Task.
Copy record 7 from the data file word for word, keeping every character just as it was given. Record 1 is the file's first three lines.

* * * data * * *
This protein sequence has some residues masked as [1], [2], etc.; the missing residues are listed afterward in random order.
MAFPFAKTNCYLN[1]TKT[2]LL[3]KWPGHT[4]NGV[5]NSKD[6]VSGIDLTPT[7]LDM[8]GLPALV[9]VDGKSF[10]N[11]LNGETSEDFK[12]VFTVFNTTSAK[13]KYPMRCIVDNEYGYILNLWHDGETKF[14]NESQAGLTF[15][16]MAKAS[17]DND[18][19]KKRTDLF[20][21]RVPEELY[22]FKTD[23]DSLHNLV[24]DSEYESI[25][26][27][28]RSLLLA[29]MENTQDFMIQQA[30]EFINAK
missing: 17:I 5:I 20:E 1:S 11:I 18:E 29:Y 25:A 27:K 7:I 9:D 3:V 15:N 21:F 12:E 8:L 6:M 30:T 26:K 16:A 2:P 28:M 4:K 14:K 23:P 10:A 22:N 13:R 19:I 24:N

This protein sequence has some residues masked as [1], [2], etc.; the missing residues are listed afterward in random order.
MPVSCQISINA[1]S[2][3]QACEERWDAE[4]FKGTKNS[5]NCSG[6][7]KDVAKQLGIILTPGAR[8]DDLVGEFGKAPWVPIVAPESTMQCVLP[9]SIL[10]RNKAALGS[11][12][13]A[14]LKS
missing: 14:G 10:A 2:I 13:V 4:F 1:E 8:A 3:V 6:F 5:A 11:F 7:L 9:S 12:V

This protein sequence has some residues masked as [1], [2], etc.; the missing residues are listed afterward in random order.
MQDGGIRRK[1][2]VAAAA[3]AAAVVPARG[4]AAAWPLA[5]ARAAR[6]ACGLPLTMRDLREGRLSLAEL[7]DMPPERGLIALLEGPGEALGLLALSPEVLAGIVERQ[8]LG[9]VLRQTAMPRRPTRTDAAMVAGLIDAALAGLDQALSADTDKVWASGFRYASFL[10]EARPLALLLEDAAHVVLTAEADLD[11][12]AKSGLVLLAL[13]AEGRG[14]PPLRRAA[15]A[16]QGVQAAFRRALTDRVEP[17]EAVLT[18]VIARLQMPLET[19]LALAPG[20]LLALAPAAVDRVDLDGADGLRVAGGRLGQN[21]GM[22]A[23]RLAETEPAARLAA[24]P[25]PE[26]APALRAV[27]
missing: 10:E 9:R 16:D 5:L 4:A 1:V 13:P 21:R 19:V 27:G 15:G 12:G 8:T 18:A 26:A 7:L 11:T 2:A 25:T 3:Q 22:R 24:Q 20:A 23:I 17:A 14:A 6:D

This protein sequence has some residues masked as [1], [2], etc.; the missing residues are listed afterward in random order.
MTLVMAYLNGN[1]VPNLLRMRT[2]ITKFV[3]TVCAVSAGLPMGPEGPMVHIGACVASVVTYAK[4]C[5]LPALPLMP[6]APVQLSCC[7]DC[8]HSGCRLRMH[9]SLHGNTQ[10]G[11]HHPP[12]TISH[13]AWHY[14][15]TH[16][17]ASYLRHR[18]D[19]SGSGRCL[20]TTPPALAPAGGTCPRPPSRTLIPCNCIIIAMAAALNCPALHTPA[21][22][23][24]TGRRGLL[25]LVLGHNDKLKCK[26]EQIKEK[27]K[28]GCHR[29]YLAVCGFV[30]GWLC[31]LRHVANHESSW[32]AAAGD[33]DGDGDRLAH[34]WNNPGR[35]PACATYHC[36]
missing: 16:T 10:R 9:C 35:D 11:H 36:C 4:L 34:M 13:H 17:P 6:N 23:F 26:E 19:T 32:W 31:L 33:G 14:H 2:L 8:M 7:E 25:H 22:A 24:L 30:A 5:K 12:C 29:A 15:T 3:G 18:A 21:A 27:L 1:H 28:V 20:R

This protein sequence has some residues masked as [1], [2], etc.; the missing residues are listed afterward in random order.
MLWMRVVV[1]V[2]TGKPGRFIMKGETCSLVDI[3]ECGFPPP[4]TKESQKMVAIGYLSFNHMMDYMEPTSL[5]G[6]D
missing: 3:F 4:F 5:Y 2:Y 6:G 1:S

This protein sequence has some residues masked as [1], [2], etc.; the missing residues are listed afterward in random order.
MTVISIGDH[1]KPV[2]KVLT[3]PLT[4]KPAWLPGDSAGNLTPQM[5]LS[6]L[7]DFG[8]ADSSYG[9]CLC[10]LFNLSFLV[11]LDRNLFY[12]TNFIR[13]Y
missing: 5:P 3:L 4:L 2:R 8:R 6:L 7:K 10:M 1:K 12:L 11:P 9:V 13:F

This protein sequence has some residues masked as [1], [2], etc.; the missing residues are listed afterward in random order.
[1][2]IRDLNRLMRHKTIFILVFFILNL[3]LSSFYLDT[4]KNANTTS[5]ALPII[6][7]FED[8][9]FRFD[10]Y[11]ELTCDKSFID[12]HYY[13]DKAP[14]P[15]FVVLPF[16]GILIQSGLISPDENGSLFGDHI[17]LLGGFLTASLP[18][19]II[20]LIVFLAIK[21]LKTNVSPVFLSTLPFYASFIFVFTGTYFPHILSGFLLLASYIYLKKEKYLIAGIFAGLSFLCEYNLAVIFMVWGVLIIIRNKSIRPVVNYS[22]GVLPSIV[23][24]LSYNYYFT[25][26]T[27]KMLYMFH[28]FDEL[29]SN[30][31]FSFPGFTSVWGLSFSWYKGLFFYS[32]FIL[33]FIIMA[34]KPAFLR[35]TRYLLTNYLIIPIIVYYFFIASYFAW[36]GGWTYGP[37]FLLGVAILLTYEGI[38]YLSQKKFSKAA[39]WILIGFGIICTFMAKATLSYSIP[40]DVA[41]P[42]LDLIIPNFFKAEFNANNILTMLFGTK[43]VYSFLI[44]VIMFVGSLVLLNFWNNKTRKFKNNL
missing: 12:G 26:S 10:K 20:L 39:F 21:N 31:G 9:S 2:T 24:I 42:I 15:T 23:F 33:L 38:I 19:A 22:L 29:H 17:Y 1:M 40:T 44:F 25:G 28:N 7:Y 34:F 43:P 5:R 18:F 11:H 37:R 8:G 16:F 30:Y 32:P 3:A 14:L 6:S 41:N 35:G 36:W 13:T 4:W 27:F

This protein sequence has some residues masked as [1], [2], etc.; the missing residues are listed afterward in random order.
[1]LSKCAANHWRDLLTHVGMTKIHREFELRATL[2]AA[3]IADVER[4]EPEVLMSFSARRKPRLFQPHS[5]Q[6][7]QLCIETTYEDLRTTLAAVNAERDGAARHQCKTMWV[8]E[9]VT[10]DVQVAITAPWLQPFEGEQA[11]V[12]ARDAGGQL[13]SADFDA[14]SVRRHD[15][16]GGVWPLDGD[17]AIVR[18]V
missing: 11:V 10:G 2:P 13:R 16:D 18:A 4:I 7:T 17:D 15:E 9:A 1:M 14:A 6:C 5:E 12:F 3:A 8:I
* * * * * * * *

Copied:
This protein sequence has some residues masked as [1], [2], etc.; the missing residues are listed afterward in random order.
[1][2]IRDLNRLMRHKTIFILVFFILNL[3]LSSFYLDT[4]KNANTTS[5]ALPII[6][7]FED[8][9]FRFD[10]Y[11]ELTCDKSFID[12]HYY[13]DKAP[14]P[15]FVVLPF[16]GILIQSGLISPDENGSLFGDHI[17]LLGGFLTASLP[18][19]II[20]LIVFLAIK[21]LKTNVSPVFLSTLPFYASFIFVFTGTYFPHILSGFLLLASYIYLKKEKYLIAGIFAGLSFLCEYNLAVIFMVWGVLIIIRNKSIRPVVNYS[22]GVLPSIV[23][24]LSYNYYFT[25][26]T[27]KMLYMFH[28]FDEL[29]SN[30][31]FSFPGFTSVWGLSFSWYKGLFFYS[32]FIL[33]FIIMA[34]KPAFLR[35]TRYLLTNYLIIPIIVYYFFIASYFAW[36]GGWTYGP[37]FLLGVAILLTYEGI[38]YLSQKKFSKAA[39]WILIGFGIICTFMAKATLSYSIP[40]DVA[41]P[42]LDLIIPNFFKAEFNANNILTMLFGTK[43]VYSFLI[44]VIMFVGSLVLLNFWNNKTRKFKNNL
missing: 12:G 26:S 10:K 20:L 39:F 21:N 31:G 9:S 2:T 24:I 42:I 15:T 23:F 33:L 38:I 19:A 22:L 29:H 17:Y 1:M 40:T 44:F 25:G 28:N 7:Y 34:F 43:P 5:R 18:F 11:H 37:R 8:G 16:F 30:Y 32:P 3:A 14:L 6:S 41:N 35:G 36:W 13:T 4:W 27:F